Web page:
In addition to all of them being musicians, what do Barbra Streisand, Neil Young, Pete Townshend and Brian Wilson have in common? They all suffered permanent hearing loss, directly as a result of playing their music.
I often work with musicians who have experienced hearing damage as a result of their longtime love of playing music. When a musician is exposed to loud music they can suffer from noise-induced hearing loss (NIHL) which produces ringing in the ears, sometimes referred to as tinnitus. With similar ongoing exposure permanent hearing loss can result.
And this is true whether you play in a rock band onstage in front of thousands, in a symphony orchestra, in a chamber music group, or at home, rehearsing. Hearing loss can occur when exposed to any sound over 85 decibels (dB) in volume for prolonged lengths of time. An electric guitar played onstage generates 120dB, but a violin can produce 103dB, and thus cause almost as much hearing loss. In fact, hearing instrument specialists researching hearing loss in musicians have found that overexposure to sound while rehearsing adds up to more hours than they spend on stage performing.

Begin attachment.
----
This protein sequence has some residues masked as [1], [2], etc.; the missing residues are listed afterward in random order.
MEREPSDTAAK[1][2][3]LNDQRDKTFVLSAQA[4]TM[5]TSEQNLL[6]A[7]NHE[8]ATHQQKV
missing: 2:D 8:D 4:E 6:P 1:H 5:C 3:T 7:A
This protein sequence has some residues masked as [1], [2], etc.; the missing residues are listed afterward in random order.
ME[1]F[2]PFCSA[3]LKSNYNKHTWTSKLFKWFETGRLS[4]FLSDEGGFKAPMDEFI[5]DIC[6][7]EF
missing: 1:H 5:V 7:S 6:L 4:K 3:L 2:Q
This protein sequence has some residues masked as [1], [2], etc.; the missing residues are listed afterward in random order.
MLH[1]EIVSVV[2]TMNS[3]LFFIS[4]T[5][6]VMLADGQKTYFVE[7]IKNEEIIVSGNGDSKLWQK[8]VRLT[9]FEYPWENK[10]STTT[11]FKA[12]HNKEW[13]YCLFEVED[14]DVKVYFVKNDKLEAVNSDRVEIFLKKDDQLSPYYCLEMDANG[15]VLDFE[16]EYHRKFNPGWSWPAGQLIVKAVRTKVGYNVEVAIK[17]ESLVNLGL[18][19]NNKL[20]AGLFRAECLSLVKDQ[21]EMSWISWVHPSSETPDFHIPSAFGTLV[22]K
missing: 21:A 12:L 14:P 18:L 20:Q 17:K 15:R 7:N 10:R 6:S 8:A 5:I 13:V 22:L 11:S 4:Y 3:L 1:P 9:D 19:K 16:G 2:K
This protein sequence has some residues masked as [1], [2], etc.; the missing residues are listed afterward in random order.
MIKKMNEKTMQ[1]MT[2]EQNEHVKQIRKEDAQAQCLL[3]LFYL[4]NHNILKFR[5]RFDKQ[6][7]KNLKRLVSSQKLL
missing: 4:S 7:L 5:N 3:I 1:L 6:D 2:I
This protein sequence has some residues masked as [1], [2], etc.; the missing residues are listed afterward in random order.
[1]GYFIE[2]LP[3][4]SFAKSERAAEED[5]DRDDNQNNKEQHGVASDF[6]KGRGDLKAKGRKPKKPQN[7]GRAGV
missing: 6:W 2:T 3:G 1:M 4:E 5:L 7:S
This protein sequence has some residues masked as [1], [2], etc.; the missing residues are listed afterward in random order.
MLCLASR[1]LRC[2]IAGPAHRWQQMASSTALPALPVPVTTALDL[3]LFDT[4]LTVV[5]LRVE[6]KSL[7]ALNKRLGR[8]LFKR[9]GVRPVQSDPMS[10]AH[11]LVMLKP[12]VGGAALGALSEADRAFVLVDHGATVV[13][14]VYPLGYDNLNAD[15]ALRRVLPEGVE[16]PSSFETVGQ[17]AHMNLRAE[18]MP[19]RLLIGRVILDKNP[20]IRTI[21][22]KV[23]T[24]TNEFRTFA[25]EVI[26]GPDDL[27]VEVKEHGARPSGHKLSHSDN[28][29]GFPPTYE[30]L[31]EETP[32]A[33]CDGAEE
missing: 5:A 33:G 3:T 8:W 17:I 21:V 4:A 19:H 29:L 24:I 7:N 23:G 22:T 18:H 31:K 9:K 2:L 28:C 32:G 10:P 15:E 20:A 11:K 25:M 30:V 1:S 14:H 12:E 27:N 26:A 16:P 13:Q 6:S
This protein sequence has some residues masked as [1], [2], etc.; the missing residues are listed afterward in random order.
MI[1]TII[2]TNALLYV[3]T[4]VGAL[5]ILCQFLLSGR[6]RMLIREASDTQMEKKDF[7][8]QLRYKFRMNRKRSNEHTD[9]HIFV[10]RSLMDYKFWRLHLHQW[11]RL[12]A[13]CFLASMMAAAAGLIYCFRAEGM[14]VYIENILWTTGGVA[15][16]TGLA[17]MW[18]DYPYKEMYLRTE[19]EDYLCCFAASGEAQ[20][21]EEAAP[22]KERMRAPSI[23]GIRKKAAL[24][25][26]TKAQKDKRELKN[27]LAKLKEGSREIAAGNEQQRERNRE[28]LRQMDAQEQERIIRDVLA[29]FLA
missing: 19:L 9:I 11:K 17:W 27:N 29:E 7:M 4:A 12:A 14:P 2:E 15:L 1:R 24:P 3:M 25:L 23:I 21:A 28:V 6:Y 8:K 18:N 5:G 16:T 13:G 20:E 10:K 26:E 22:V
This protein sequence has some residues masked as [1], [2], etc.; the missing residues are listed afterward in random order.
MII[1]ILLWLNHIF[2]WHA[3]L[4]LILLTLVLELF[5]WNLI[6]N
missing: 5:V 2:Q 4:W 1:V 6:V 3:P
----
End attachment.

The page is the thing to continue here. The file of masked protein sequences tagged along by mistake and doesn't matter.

Musicians can take steps to protect their hearing despite this unavoidable exposure to sound that exceeds acceptable levels, even in seemingly quiet rehearsal settings. When investing in high-quality ear protection beyond what can be had from drug-store Styrofoam ear plugs, performers can trust their hearing is protected. Manufactures of ear protection today still use the original and proven design first invented by Etymotic Research over 20 years ago. Unlike the cheap Styrofoam earplugs that simply block sound, musician ear protection customized for you by your hearing instrument specialist allows you to hear your normal full range of sound, just at a reduced volume ensuring your hearing is protected. You can find universal-fit musicians earplugs in most stores that sell musical instruments, starting at about $15 a pair. Whether you are a professional musician or just someone who plays for fun, I recommend a better form of protection – custom-molded musicians earplugs with the Etymotic filter in place. These will be more comfortable to wear for long periods of time, more effective at blocking undesirable levels of noise while allowing you to hear the music properly, and easier to clean and care for. Yes, they're more expensive than the earplugs sold in music stores, but since hearing damage is irreversible, how much is your ability to hear the music you play worth to you?